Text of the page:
Regarding the boundary conditions, the lateral and upper surfaces are modeled as slipping walls. On the bottom surface, a classical logarithmic wall law including a roughness parameter is used to work around the full resolution of the atmospheric boundary layer. Due to the lack of reliable wind-assessment tools on the field, the inlet conditions result from a wind estimator. First, the recorded mean nacelle yaw angle is assumed to provide the wind direction. In the considered field data samples, the recorded mean yaw angles indicated a wind coming almost exactly from the north, with all deviations being below 1

Mean wind speeds and target turbulence intensities (TIs) at hub height on the inlet boundary.

As additional noteworthy parameters, the air density and kinematic viscosity are set to

A particle defined on an actuator line element should not cross more than one cell of the domain grid over a time step.

Concerning the turbine modeling, 75 evenly distributed aerodynamic nodes were used in BHawC to discretize each blade. Similarly, 75 particles were evenly distributed along each actuator line in YALES2–BHawC. This number was chosen to prevent interpolation errors when getting the aerodynamic coefficients from the blade lookup table. Indeed, 75 blade sections were referenced in the latter, which are at the exact same spanwise positions, respectively, as the defined aerodynamic nodes. The isotropic mollification kernels in YALES2 are defined with a radius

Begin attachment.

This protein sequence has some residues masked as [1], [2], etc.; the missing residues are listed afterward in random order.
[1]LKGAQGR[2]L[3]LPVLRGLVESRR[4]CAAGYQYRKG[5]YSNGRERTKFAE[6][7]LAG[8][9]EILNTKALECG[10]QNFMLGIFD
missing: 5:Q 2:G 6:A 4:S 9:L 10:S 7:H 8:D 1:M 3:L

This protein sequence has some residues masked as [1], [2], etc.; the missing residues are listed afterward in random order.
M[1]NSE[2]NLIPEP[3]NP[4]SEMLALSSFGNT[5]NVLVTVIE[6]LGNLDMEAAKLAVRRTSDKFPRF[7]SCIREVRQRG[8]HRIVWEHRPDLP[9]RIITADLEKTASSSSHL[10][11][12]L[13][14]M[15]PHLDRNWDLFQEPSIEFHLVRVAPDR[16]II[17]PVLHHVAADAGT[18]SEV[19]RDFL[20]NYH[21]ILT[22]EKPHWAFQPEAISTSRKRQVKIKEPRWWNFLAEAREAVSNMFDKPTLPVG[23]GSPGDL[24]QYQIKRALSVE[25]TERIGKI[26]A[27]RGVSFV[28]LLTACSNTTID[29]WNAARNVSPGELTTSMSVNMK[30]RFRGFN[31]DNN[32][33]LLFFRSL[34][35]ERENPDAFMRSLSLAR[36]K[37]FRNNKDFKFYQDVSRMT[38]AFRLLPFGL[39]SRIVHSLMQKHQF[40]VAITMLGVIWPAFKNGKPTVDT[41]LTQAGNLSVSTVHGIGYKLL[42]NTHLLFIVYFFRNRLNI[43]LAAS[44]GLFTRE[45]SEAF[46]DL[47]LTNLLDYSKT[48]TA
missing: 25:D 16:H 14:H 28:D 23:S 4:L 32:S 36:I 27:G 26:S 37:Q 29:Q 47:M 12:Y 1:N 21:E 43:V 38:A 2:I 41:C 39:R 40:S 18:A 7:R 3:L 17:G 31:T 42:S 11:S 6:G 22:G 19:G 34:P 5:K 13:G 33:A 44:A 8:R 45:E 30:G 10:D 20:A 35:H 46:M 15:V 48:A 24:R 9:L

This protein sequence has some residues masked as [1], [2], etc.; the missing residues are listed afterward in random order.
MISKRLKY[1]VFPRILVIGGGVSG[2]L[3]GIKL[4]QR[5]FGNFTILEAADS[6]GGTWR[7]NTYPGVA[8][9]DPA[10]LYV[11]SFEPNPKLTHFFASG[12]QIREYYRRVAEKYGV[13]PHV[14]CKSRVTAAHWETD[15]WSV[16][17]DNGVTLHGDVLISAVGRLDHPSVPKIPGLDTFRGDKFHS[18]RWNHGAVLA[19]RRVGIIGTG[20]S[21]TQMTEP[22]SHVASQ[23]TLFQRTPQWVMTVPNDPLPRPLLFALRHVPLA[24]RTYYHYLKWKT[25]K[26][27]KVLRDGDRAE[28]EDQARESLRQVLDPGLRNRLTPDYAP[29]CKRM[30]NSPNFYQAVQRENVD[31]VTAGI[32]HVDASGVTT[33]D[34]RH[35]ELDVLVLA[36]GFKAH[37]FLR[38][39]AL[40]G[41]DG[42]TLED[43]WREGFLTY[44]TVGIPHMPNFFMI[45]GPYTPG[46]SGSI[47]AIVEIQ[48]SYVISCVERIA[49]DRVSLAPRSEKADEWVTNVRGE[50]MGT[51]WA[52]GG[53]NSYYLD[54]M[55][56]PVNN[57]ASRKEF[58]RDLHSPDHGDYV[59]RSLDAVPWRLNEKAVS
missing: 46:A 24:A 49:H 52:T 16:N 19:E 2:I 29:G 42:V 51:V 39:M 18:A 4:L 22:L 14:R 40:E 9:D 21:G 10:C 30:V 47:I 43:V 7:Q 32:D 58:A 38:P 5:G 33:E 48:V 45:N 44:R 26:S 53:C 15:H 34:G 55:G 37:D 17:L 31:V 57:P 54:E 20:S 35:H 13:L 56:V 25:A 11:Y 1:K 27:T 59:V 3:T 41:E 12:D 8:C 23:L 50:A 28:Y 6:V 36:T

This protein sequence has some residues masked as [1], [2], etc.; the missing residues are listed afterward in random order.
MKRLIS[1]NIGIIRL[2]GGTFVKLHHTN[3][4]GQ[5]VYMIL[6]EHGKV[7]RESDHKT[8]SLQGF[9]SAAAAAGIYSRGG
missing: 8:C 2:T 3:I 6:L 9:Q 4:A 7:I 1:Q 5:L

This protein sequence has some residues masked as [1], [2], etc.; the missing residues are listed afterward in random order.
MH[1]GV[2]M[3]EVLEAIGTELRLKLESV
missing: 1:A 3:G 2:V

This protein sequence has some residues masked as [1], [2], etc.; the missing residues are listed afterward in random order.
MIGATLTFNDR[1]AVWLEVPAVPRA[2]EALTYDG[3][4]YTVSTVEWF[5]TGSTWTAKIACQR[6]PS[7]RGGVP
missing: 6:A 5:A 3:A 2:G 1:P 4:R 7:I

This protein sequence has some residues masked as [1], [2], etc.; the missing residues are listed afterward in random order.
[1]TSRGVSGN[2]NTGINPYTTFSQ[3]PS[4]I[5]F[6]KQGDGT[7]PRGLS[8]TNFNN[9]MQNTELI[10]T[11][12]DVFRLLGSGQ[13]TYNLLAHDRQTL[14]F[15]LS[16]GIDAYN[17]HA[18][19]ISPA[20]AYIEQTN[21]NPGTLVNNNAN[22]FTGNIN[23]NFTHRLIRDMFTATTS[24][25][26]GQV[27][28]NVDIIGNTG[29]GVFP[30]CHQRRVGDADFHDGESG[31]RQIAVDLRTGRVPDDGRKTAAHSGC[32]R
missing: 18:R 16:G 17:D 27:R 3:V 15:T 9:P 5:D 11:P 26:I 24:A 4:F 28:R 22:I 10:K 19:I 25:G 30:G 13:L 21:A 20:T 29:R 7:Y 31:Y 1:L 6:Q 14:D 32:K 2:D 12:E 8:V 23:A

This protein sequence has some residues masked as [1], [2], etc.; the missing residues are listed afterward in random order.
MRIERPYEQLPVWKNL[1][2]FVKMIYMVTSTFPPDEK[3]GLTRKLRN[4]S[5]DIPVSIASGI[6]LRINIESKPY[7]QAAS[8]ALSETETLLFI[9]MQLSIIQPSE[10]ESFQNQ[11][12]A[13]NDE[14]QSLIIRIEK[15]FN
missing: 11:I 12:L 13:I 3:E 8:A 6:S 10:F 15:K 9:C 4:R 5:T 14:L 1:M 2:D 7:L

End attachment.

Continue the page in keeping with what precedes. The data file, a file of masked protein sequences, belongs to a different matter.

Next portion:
From a structural point of view, the blades are discretized with 19 beam elements of various lengths in order to achieve a suitable representation of the elastic-axis geometry at a reasonable cost. The nacelle and tower are not represented on the YALES2 side. Accordingly, the loads acting on them are forced to zero on the BHawC side, at all times. Regarding the wind turbine actual controller, it is emulated thanks to external libraries compiled beforehand.

For confidentiality reasons, all the quantitative results shown in the current section are made nondimensional. Also, we first define the following operators:

For each wind speed considered, Fig.

Comparison of the time-averaged rotation speed, total pitch angle (first blade), and power, for the three wind speeds of interest. The corresponding standard deviations are depicted as error bars.